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11 Great Films That Were Ignored by the Oscars, Ranked

The 95th Academy Awards wrapped up in March 2023, and in a shock to many, a film as bizarre as Everything Everywhere All At Once won Best Picture. A sci-fi genre film won Best Picture, and this has followed a recent trend of some surprising films like Top Gun: Maverick, Black Panther, and Toy Story 3, having earned high-profile Academy Award nominations. The Academy has expanded its horizons on what can be considered an Oscar film.

That having been said, the Academy has a long history of ignoring not just popular movies but generally well-regarded great films. While there are only so many nomination slots in a given year, the history of great films that were ignored by the Academy is just as long as the ones that were celebrated. With that in mind, here are 11 great films that were ignored at the Academy Awards for Oscars.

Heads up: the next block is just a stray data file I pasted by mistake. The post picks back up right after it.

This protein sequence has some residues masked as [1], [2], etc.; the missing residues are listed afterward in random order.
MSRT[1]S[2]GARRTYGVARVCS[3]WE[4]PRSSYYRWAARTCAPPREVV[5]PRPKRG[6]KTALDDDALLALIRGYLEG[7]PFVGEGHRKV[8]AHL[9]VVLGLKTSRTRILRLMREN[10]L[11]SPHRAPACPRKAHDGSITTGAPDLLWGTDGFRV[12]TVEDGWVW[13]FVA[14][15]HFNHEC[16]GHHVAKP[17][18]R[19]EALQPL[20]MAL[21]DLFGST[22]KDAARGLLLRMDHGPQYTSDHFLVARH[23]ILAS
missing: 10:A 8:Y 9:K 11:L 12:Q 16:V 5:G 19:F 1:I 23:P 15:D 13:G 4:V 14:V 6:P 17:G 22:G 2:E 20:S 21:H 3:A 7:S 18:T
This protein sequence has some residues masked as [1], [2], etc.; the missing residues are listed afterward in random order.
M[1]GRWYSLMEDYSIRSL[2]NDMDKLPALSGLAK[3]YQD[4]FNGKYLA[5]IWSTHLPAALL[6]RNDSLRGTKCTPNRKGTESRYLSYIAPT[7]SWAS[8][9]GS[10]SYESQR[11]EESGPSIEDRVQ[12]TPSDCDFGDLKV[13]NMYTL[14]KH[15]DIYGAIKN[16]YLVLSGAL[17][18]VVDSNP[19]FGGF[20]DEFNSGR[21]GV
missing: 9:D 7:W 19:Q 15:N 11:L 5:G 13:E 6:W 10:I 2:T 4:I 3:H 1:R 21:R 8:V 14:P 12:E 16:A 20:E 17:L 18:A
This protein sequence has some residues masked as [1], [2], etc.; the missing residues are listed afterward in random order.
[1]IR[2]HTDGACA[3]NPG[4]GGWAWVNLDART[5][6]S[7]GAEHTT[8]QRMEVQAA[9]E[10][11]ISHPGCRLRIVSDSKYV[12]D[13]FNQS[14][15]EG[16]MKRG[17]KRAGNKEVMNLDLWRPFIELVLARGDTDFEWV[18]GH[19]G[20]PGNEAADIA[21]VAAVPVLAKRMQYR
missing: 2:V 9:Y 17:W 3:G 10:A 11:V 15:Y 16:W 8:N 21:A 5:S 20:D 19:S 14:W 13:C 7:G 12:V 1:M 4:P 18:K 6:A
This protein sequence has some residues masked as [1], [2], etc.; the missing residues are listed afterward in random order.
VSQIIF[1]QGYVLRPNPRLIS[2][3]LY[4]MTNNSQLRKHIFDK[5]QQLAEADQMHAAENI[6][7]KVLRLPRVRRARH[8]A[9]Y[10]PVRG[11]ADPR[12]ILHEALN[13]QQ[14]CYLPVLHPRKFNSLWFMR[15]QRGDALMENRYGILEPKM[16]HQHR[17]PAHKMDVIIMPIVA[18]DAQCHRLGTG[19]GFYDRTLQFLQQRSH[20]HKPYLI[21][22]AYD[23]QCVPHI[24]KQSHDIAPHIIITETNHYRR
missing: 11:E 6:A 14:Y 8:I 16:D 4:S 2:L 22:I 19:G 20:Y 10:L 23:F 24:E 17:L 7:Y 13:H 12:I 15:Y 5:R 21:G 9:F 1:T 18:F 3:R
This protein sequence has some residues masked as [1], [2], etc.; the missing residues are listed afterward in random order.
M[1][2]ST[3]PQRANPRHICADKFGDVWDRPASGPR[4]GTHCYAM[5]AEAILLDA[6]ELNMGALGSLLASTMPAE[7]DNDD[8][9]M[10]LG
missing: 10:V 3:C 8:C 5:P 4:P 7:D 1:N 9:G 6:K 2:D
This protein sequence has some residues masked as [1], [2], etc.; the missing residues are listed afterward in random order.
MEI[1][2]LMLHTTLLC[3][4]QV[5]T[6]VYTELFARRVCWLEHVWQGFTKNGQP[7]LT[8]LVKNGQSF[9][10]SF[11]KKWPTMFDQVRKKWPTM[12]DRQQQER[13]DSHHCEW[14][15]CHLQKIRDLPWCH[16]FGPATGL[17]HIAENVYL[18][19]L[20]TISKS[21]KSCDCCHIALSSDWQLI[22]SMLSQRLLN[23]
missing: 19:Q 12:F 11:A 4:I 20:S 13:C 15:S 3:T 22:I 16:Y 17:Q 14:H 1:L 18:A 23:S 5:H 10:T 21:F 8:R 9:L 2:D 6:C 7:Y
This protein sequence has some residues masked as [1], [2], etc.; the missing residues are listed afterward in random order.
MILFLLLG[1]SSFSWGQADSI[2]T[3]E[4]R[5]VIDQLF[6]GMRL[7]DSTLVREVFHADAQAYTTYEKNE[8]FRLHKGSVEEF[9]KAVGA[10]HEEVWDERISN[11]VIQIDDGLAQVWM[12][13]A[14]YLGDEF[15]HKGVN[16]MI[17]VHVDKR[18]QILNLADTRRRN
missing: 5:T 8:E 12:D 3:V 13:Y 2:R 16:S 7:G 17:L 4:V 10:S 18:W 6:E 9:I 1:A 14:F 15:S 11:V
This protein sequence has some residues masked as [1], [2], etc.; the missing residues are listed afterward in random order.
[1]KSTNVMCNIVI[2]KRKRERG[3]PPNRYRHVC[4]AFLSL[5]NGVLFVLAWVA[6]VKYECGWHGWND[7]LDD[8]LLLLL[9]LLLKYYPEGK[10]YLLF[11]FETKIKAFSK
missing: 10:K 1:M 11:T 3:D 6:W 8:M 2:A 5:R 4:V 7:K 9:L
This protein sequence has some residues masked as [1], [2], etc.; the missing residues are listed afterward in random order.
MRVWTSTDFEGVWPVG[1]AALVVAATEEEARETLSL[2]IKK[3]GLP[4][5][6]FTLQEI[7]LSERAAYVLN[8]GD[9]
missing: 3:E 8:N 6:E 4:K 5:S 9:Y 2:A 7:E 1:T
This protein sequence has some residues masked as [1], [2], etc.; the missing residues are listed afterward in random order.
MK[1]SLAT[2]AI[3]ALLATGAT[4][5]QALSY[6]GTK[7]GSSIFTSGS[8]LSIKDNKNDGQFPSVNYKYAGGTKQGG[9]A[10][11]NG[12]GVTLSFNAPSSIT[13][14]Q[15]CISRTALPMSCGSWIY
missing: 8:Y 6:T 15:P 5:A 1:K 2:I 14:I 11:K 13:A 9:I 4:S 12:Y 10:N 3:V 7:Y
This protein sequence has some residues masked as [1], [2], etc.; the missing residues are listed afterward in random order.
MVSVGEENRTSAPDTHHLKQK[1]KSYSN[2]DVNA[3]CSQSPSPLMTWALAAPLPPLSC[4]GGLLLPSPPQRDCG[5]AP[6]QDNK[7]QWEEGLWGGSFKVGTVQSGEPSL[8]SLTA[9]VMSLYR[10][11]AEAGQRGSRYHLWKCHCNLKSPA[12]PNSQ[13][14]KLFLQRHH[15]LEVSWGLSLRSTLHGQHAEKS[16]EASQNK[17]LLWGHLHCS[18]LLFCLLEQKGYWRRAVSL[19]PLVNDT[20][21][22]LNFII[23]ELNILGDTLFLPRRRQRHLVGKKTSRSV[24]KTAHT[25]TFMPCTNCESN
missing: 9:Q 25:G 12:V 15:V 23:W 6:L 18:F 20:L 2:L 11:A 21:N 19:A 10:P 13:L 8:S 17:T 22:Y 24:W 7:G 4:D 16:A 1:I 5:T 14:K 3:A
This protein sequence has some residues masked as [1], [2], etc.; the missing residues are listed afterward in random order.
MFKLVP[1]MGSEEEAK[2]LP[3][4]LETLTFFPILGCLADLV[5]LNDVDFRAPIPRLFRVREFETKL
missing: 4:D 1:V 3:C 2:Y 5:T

11 Black Narcissus

General Film Distributors

Directed by Michael Powell and Emeric Pressburger, based on the book of the same name by Rumer Godden, Black Narcissus, starring Deborah Kerr, is set in a convent perched high on a cliff in the Himalayas. The film follows the lives, passions, and desires of a group of nuns who are constantly visited by travelers.

Cited as one of the most beautiful films of all time due to its Technicolor look and stunning sets, the film was overlooked by the Academy of Motion Picture Arts and Sciences, yet it now enjoys classic status. Part of this is due to the fact that Black Narcissus was shot in the UK, and for a long time the Oscar only benefited American films. The movie did win one Oscar, Best Art Direction though it certainly should have been nominated for more.